127

(4) All permits for discharges into the navigable waters issued pursuant to section 407 of this title, shall be deemed to be permits issued under this title, and permits issued under this title shall be deemed to be permits issued under section 407 of this title, and shall continue in force and effect for their term unless revoked, modified, or suspended in accordance with the provisions of this chapter.

128

(5) No permit for a discharge into the navigable waters shall be issued under section 407 of this title after October 18, 1972. Each application for a permit under section 407 of this title, pending on October 18, 1972, shall be deemed to be an application for a permit under this section. The Administrator shall authorize a State, which he determines has the capability of administering a permit program which will carry out the objective of this chapter, to issue permits for discharges into the navigable waters within the jurisdiction of such State. The Administrator may exercise the authority granted him by the preceding sentence only during the period which begins on October 18, 1972, and ends either on the ninetieth day after date of the first promulgation of guidelines required by section 1314(h)(2) of this title, or the date of approval by the Administrator of a permit program for such State under subsection (b) of this section, whichever date first occurs, and no such authorization to a State shall extend beyond the last day of such period. Each such permit shall be subject to such conditions as the Administrator determines are necessary to carry out the provisions of this chapter. No such permit shall issue if the Administrator objects to such issuance.

State permit programs

129

(b) At any time after the promulgation of the guidelines required by subsection (h)(2) of section 1314 of this title, the Governor of each State desiring to administer its own permit program for discharges into natigable waters within its jurisdiction may submit to the Administrator a full and complete description of the program it proposes to establish and administer under State law or under an interstate compact. In addition, such State shall submit a statement from the attorney general (or the attorney for those State water pollution control agencies which have independent legal counsel), or from the chief legal officer in the case of an interstate agency, that the laws of such State, or the interstate compact, as the case may be, provide adequate authority to carry out the described program. The Administrator shall approve each such submitted program unless he determines that adequate authority does not exist:

130

(1) To issue permits which--

131

(A) apply, and insure compliance with, any applicable requirements of sections 1311, 1312, 1316, 1317, and 1343 of this title;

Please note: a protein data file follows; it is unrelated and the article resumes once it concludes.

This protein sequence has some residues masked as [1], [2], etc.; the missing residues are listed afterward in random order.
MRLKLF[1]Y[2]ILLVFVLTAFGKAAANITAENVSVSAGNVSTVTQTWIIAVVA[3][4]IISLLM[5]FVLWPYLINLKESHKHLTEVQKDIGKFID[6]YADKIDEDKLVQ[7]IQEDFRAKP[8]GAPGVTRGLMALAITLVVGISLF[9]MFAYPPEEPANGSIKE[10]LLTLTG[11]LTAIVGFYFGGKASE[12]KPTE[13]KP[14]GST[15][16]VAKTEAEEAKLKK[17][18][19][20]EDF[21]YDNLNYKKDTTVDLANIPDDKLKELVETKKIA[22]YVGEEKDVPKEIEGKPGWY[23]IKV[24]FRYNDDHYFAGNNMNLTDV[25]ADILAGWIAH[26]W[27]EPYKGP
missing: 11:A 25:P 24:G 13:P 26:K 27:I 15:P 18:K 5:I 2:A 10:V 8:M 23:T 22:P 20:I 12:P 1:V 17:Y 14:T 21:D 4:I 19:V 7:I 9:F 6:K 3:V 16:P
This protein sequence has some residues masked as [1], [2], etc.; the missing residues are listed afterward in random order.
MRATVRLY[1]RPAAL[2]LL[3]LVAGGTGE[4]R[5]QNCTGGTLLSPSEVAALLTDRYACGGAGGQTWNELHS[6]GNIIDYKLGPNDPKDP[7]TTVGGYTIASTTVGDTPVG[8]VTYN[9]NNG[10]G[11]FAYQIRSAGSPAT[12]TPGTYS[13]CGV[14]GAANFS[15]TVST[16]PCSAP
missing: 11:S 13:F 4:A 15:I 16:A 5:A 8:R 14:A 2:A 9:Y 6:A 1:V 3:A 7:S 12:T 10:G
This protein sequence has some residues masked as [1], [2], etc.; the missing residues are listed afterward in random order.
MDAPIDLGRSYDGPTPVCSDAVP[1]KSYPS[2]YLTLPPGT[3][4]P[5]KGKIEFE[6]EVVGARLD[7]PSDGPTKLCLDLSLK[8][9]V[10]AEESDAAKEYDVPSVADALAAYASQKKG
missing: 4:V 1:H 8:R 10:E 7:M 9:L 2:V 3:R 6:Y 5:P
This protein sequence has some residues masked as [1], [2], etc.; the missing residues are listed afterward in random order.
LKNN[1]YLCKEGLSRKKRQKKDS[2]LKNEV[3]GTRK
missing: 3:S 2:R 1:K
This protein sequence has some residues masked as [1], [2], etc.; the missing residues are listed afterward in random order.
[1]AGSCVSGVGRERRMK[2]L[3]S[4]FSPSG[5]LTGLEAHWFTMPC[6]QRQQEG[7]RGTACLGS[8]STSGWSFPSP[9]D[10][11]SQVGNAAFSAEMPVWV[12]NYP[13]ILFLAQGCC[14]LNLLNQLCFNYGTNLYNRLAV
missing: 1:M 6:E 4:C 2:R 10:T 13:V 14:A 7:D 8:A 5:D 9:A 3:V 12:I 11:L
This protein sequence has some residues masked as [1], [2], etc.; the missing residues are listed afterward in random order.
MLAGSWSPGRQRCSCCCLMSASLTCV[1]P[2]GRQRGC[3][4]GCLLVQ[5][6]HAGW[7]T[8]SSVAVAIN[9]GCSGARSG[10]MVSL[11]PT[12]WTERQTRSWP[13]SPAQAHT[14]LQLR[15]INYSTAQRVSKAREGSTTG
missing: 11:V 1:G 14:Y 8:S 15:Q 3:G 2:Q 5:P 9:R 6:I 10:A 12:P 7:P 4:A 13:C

132

(B) are for fixed terms not exceeding five years; and(C) can be terminated or modified for cause including, but not limited to, the following:

133

(i) violation of any condition of the permit;

134

(ii) obtaining a permit by misrepresentation, or failure to disclose fully all relevant facts;

135

(iii) change in any condition that requires either a temporary or permanent reduction or elimination of the permitted discharge;

136

(D) control the disposal of pollutants into wells;

137

(2) (A) To issue permits which apply, and insure compliance with, all applicable requirements of section 1318 of this title, or

138

(B) To inspect, monitor, enter, and require reports to at least the same extent as required in section 1318 of this title;

139

(3) To insure that the public, and any other State the waters of which may be affected, receive notice of each application for a permit and to provide an opportunity for public hearing before a ruling on each such application;

140

(4) To insure that the Administrator receives notice of each application (including a copy thereof) for a permit;

141

(5) To insure that any State (other than the permitting State), whose waters may be affected by the issuance of a permit may submit written recommendations to the permitting State (and the Administrator) with respect to any permit application and, if any part of such written recommendations are not accepted by the permitting State, that the permitting State will notify such affected State (and the Administrator) in writing of its failure to so accept such recommendations together with its reasons for so doing;

142

(6) To insure that no permit will be issued if, in the judgment of the Secretary of the Army acting through the Chief of Engineers, after consultation with the Secretary of the department in which the Coast Guard is operating, anchorage and navigation of any of the navigable waters would be substantially impaired thereby;

143

(7) To abate violations of the permit or the permit program, including civil and criminal penalties and other ways and means of enforcement;

144